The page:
Pure Country, Pure Heart

Movie review by
Renee Schonfeld, Common Sense Media
Pure Country, Pure Heart Movie Poster Image
Country music and romance in gentle family drama.
  • PG
  • 2017
  • 84 minutes

Parents say

age 13+
Based on 1 review

Kids say

No reviews yetAdd your rating

A lot or a little?

The parents' guide to what's in this movie.

Positive Messages

Promotes open communication; shows that keeping secrets hurts close family relationships. Characters reap rewards by reaching out to others and passionately pursuing goals.

Positive Role Models & Representations

Teen girls are responsible, resourceful, and determined; however, they hide activities from their mom, then learn a lesson. Mom and grandmother are actively involved in lives of the children, dependable, and loving. Ethnically diverse cast.

Violence
Sex

Mild flirting.

Language

"Hell," "butt," "fart."

Consumerism
Drinking, Drugs & Smoking

What parents need to know

Parents need to know that Pure Country, Pure Heart is an easygoing family drama about two teenage Tennessee sisters who desperately want to know more about their deceased dad. Country music is a major part of the fabric of the film as the story unfolds. The girls are budding songwriters and talented musicians. Their search takes them to Nashville, and Willie Nelson appears as himself in a rousing performance. Expect to hear mild swearing: "hell," "butt," and "fart." Other than that, there's nothing offensive in the film. There's a bit of romance, a bit of sadness, and attempts to heal the family after a loved one's life is cut short when children are young. 

User Reviews

Adult Written byGord k. January 11, 2018
Good clean well manners. Enjoyable movie!

There aren't any reviews yet. Be the first to review this title.

What's the story?

In PURE COUNTRY, PURE HEART, it's serendipity when a pipe breaks in the Spencer family home, and teens Ada (Kaitlyn Bausch) and Piper (Cozi Zuehlsdorff) find a trove of family memorabilia in a flooded storeroom. Their dad was killed in Iraq years earlier, and while they know he was a hero, there's little else their mom will tell them. To her it's all too painful. Still, they're determined to know exactly who their father was. In a letter among the flooded treasures, they find one name -- a connection, they hope -- and they're on their way. Along their journey, Ada and Piper meet a bitter disabled Marine, a charming old veteran, a young musician, and a classic country star. The two girls, who love the world of music and are budding songwriters and singers themselves, learn more about their father with each new lead. It's only when their mom, Elizabeth (Amanda Detmer), discovers her daughters' secret search that they find themselves in trouble. Then it's up to both the girls and their mom to resolve issues that might have been easier to deal with if their mom hadn't been keeping secrets of her own.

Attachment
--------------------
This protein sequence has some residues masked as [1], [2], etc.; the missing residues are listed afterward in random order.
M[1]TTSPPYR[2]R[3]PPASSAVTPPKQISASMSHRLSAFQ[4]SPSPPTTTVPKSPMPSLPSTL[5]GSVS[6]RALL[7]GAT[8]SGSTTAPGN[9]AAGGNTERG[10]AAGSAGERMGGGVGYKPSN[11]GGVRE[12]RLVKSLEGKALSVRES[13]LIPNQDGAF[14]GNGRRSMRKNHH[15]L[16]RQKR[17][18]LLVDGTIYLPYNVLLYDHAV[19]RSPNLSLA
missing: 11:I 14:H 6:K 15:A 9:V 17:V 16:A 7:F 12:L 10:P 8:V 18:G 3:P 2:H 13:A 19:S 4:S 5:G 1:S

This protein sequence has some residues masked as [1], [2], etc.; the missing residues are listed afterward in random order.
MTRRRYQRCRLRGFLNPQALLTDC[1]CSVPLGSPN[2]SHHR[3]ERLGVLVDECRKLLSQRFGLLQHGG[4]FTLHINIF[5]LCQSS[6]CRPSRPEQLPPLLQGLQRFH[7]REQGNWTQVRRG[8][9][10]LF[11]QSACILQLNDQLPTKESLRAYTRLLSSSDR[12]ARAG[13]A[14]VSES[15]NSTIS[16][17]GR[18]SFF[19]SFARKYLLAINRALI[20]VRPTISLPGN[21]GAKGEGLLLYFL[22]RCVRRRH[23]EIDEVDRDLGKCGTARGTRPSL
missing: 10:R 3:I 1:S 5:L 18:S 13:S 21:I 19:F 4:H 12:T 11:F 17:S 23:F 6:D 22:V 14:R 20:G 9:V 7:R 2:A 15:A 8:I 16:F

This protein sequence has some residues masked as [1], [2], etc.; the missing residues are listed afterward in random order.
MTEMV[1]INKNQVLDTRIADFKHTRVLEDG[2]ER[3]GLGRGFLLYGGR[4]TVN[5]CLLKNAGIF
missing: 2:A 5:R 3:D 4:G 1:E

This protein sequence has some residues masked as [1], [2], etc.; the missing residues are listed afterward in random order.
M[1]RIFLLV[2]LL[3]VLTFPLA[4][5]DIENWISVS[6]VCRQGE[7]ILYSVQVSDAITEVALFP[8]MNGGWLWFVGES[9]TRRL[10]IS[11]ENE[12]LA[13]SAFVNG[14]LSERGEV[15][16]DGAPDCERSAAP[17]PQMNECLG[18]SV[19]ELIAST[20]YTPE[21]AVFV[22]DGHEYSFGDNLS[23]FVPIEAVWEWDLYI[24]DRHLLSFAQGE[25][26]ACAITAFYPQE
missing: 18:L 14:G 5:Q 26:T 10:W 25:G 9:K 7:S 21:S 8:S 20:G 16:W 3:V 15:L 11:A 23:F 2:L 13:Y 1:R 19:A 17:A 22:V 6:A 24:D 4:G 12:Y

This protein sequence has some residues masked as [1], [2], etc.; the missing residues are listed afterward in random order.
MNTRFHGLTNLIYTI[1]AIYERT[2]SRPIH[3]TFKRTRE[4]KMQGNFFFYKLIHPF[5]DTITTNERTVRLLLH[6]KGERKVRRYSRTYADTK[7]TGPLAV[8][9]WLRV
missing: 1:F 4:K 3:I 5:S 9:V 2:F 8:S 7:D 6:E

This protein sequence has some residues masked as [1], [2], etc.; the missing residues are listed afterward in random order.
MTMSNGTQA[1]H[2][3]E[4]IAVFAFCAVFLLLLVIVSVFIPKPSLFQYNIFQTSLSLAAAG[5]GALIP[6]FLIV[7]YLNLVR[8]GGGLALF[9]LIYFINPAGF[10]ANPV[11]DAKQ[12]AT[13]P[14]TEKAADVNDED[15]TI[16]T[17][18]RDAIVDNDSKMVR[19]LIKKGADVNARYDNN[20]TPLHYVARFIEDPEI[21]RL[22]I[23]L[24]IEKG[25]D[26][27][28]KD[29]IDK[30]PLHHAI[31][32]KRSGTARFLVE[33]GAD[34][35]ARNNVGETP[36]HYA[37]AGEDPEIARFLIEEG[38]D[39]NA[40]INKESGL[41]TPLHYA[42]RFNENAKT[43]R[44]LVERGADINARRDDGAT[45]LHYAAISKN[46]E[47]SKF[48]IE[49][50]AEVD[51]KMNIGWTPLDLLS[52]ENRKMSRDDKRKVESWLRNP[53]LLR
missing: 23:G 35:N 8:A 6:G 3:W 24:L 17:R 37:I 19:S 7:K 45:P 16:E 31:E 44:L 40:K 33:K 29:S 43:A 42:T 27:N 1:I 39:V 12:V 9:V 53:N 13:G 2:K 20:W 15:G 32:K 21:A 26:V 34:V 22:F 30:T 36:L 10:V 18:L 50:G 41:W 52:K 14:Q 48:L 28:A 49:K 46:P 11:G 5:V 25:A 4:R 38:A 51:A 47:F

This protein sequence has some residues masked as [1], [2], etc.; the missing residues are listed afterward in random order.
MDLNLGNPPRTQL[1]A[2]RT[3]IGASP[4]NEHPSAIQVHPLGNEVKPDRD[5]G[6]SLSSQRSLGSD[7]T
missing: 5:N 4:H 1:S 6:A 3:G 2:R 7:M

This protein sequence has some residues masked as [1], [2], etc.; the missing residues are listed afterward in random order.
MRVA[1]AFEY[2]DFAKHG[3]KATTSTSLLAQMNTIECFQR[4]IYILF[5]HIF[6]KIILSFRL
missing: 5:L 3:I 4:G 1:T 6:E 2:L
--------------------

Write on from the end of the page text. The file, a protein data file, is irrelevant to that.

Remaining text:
Is it any good?

Spirited performances by the two teen leads, along with plenty of country songs and an emotionally satisfying though predictable story, should appeal to young Nashville fans, particularly girls. Willie Nelson appears for a big number. Wrestling star Shawn Michaels shows up in a cameo, and to add some name value to the cast list. Other than that, it's all up to Bausch and Zuehlsdorff to carry Pure Country, Pure Heart, and they do just fine. Ronny Cox, a familiar character actor who's had a rich career, gets to be a musician for this one, and he obviously enjoys every moment. The movie isn't original, but it's entertaining enough, the music is fun, and resolution comes easily. Tweens and up.

Talk to your kids about ...

  • Families can talk about the popularity of movies that involve people discovering secrets from the past. What about this concept makes it such an appealing genre? What is your experience with keeping secrets? 

  • How much influence does the type of music in a film have on whether or not you want to see it?  What kinds of music will you specifically go to see? Are there films you avoid because of the musical genre? Why?

  • In Pure Country, Pure Heart, wrestling star Shawn Michaels appears in a very small part, and Willie Nelson sings one song at the end. Both well-known men are on the cover of the DVD and highlighted in marketing material. Were you disappointed by their abbreviated participation? Why do you think the production company puts such famous people front and center when selling their movie?

Movie details

Themes & Topics

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